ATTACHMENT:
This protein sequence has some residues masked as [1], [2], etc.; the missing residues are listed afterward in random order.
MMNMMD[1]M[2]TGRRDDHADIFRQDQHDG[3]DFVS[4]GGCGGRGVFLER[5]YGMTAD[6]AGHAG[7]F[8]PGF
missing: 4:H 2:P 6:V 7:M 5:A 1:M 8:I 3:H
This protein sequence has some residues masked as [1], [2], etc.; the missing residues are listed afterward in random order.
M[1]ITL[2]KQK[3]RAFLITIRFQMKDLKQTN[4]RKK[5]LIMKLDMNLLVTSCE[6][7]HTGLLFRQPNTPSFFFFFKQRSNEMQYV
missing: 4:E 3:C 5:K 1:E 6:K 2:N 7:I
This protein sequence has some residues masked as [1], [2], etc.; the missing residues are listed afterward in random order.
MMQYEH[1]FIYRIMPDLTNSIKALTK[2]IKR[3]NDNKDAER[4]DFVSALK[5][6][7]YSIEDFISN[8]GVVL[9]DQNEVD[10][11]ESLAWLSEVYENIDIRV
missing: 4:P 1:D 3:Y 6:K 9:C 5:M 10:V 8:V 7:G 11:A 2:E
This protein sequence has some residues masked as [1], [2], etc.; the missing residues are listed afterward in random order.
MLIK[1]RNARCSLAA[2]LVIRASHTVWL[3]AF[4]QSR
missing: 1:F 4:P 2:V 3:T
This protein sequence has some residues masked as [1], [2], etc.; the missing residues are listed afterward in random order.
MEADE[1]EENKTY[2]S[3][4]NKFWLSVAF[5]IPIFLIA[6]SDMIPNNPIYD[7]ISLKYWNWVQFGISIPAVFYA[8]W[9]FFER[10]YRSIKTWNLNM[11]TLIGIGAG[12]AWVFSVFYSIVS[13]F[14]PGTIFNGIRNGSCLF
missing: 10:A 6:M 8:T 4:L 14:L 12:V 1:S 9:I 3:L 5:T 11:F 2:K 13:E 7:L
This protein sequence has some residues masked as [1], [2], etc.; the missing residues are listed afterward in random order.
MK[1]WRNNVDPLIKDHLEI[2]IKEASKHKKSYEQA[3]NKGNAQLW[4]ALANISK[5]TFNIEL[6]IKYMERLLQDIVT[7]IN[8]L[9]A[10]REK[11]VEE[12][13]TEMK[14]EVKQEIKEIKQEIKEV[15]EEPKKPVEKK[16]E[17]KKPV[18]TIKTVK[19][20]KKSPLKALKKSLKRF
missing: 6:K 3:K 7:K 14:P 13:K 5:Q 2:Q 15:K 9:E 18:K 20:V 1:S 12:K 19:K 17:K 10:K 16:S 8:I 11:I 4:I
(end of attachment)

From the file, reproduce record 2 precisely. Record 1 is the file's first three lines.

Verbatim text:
This protein sequence has some residues masked as [1], [2], etc.; the missing residues are listed afterward in random order.
M[1]ITL[2]KQK[3]RAFLITIRFQMKDLKQTN[4]RKK[5]LIMKLDMNLLVTSCE[6][7]HTGLLFRQPNTPSFFFFFKQRSNEMQYV
missing: 4:E 3:C 5:K 1:E 6:K 2:N 7:I